David Warner & Steve Smith Bear The High Price of Cheating at Cricket

CRICKET Australia, the sport’s governing board in the country, removed Mr. Smith as captain and David Warner from the vice captain, both were barred from play for a year. A third conspirator, Cameron Bancroft, a batsman, was barred for nine months. The Australian cricket team’s ball-tampering saga has leached into talks at the highest levels of government and could cost Cricket Australia up to $1 billion in the years ahead.

Now the Australian team has been caught in the same cheat during their third test match against South Africa. The results have been catastrophic for the players directly involved. Australian captain Steve Smith and his deputy David Warner have been sent home and banned from first class cricket for a year. The bowler involved, Cameron Bancroft has also flown back to Australia and given a nine-month ban. Controversially the team coach, Darren Lehmann has not been censured even though there is circumstantial evidence that he knew precisely what his players were up to.

There was a time when, if someone bent the rules, the protest would be: “That’s not cricket!” But in this sense, sadly cricket has not been cricket for some time. Over twenty years ago, in between overs, an England captain was seen to be busy scuffing one side of a cricket ball with sand in his pocket. Ball-tampering allows a bowler to deliver reverse swing, whereby the ball moves unexpectedly as it hurtles toward the waiting batsman.

The Australian tour of South Africa had already been marred by the aggressive behavior of the Australian players on the pitch. A feature of the Australian game has long been “sledging”, which at its mildest involves threatening glares, especially from bowlers. But it often takes the form of offensive and provocative words. Thus South Africa’s first real black cricketing star, Kagiso Rabada, now rated the world’s top bowler, came in for torrents of abuse from Australian players. Hugely provoked by this bullying, Rabada lost his temper and had an on-field confrontation with the Australian captain for which he received a match ban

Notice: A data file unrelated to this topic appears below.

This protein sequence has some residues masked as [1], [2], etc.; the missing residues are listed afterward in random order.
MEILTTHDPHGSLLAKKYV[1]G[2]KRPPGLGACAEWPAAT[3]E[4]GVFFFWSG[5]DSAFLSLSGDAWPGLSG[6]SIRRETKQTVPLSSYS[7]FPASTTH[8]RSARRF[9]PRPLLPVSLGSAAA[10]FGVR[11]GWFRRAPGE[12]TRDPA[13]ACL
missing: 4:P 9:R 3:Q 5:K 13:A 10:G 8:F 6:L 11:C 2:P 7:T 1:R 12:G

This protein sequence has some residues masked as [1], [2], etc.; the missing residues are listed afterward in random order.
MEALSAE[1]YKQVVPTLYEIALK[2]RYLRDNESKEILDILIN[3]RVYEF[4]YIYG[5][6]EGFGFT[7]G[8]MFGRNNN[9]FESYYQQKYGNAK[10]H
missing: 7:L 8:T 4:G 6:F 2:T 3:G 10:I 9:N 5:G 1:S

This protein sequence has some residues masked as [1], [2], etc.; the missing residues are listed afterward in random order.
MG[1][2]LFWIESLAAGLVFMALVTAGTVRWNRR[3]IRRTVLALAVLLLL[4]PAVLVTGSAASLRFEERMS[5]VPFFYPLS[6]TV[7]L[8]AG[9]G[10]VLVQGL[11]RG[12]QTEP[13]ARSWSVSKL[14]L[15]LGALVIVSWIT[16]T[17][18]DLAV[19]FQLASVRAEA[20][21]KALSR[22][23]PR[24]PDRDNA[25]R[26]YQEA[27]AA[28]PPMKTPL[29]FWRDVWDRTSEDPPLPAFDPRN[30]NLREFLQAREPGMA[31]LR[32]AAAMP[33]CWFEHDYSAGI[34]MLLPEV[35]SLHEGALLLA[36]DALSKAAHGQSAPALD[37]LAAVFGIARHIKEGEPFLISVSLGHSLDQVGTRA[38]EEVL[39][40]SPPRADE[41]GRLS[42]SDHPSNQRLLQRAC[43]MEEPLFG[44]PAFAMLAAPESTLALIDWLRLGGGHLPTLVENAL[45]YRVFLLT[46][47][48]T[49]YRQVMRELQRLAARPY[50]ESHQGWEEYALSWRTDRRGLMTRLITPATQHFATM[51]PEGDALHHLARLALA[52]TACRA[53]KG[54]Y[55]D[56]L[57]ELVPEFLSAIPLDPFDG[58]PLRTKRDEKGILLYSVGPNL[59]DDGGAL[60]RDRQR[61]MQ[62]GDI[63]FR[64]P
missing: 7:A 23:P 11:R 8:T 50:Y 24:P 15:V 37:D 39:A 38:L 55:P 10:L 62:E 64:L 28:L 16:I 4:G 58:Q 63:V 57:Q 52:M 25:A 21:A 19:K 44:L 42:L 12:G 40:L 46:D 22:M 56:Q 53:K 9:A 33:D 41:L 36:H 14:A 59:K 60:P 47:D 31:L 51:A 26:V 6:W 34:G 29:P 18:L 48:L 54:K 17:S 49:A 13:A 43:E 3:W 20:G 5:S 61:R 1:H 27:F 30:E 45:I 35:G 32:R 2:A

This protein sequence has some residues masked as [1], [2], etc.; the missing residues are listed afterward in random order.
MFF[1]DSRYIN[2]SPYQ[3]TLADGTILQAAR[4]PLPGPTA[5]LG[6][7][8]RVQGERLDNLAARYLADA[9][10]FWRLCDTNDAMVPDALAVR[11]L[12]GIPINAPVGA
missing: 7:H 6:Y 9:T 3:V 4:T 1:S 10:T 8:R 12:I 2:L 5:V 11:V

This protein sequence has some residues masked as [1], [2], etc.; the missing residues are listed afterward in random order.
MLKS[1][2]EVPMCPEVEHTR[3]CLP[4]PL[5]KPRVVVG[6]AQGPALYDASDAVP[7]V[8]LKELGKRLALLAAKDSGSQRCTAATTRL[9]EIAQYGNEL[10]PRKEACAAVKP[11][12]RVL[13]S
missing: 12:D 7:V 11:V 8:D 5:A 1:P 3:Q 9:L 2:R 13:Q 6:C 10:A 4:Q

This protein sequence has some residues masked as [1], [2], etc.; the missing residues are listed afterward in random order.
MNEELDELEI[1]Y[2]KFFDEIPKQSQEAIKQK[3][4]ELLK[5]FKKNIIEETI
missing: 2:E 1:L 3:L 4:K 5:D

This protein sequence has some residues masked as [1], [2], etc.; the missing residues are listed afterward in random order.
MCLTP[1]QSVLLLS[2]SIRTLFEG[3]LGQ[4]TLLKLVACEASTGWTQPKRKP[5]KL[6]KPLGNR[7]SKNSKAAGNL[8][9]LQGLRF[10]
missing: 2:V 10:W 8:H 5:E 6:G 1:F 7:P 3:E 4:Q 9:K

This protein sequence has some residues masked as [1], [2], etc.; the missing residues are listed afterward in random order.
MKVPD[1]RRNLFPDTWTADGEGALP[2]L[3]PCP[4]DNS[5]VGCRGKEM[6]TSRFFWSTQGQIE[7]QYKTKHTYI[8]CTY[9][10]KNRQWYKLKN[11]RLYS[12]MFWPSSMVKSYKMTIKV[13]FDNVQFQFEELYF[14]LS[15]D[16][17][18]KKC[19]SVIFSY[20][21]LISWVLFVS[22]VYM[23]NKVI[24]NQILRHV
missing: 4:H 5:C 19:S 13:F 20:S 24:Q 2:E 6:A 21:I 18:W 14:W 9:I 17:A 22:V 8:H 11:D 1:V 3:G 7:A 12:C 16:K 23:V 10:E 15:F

The impact of this scandal back in Australia has been considerable. The Australian Prime Minister Malcolm Turnbull said that it had bitterly disappointed the whole nation. Captain Smith has lost a lucrative contract endorsing a breakfast cereal and a financial group that had been sponsoring the whole team has withdrawn support reckoned at some $15 million. Other backers of Australian cricket are in the process of making similar decisions.


A five-day cricket test is a strategic and indeed a psychological battle. But name-calling and abuse have no part of it. And if a team wants a scuffed ball, they can organize it by putting on a slow bowler whose deliveries, always down one side of the wicket, will be smashed over the boundary. After an over or two of this punishment, half of the ball will have taken a battering and can be given to a fast bowler to achieve the often-deadly reverse swing.

Respected former umpire John Holder said this week that cricket was about winning “and players will cheat”. This is a baleful reflection on a sport that is revered and followed in much of the world with an intensity that arguably exceeds even that given football.

Cricket purists blame falling standards on the arrival of big money limited-over games with players abandoning the traditional cricket whites and being made to play in “multicolored pajamas” with (shock horror) a white ball and at night. However to its immense credit, the hugely wealthy Indian Premier League, has not hesitated in dropping Smith and Warner from their competition. In January each man had signed million dollar contracts to play in the IPL this season. For these two players, the price of cheating has been extremely high.

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